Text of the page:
Friday, February 3, 2023

How long will the rings (of Saturn) last?

I recently took my 5-year-old daughter to see the Prado Museum and we inadvertently passed by the room with Goya’s black paintings. Although I wanted to get her out of there quickly, she kept watching some of them, she wanted to see one again that she later told me she never wanted to see again, “Saturn eating its children” . Tremendous painting, but it is that Goya was more right in many ways than we thought. Indeed, Saturn is eating its children: rings between you and me, nor diamonds as one ad said decades ago, are forever.

It’s been 412 years since we Earthlings discovered the rings of Saturn. In 1610 Galileo Galilei wrote a letter to his patron Cosimo II de’ Medici telling him that the famous planet Saturn was not alone, it had a pair of companions on each side. Two years later, the two prominences that were “like ears” of Saturn were no longer there, and Galileo wondered what Goya painted 200 years later: Has Saturn eaten its children? We can imagine how mad Galileo was when the “offspring” of the planet reappeared in 1613.

Four decades passed before Huygens came up with the idea in 1655 that what he was observing were rings of matter around the planet. At first he was unsure of his theory, and so that no one would step on it when testing further, he wrote down what is known as an anagram, “a change in the order of the letters of a word or phrase that gives rise to gives to others.” separate words or phrases. He wrote: “aaaaaaaccccccdeeeeeghiiiiiiillllmmnnnnnnnnooooppqrrstttttuuuuu.” No, my keyboard hasn’t gone mad, rearranging those letters in 1659 Huygens tells us “anuto singitur, tenui, flat, consistente nuscum, ad eclipticum inclinato”. Translated: Saturn is “surrounded by a thin, flat ring that does not touch the planet and is tilted with respect to the ecliptic.”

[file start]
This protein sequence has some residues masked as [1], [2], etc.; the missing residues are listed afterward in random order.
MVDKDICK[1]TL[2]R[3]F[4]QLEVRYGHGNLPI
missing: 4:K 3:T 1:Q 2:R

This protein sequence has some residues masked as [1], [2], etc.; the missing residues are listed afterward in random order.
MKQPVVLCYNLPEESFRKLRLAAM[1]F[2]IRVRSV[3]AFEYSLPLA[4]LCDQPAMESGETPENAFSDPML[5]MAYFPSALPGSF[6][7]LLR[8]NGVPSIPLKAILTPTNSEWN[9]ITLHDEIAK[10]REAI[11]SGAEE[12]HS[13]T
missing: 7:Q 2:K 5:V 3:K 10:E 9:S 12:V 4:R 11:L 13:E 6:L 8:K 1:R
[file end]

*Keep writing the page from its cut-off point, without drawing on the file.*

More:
We explain it. In the plane defined by Saturn’s equator, perpendicular to the planet’s axis of rotation, Saturn has what we know as rings. It is a very flat structure, which can be as long as 1 kilometer, while the diameter of the planet is about 120,000 kilometers. Saturn revolves around the Sun in (more or less) the same plane as Earth, known as the ecliptic (which is an arc in the sky through which the constellations of the zodiac follow each other), Which we can think of as a pool table where the planets revolve around the system’s center of mass, which is close (but not exactly) to the center of the Sun. Saturn also rotates around an axis, but it is tilted in the same way as Earth with respect to the ecliptic, so the two planets have their own days and nights and their seasons. The angle made by Saturn’s axis of rotation with respect to the ecliptic is approximately 27º, compared to the 23º tilt of Earth’s axis of rotation with respect to the plane of the ecliptic.

Imagine two rotating vertices rotating with a certain inclination, different for each of them, and both spinning relative to each other. At each moment one rotating strand will see the other in a different form. If we are in one of these spinning tops, sometimes we will see the other tilted towards us, others on the other side, others as if it has no relative tilt with respect to us. If we include the presence of a ring in this system, the result is that sometimes Saturn’s rings are edge-on with respect to Earth, and because they are so thin, we cannot see them. . Other times they form an angle with our line of sight and are completely different with smaller telescopes.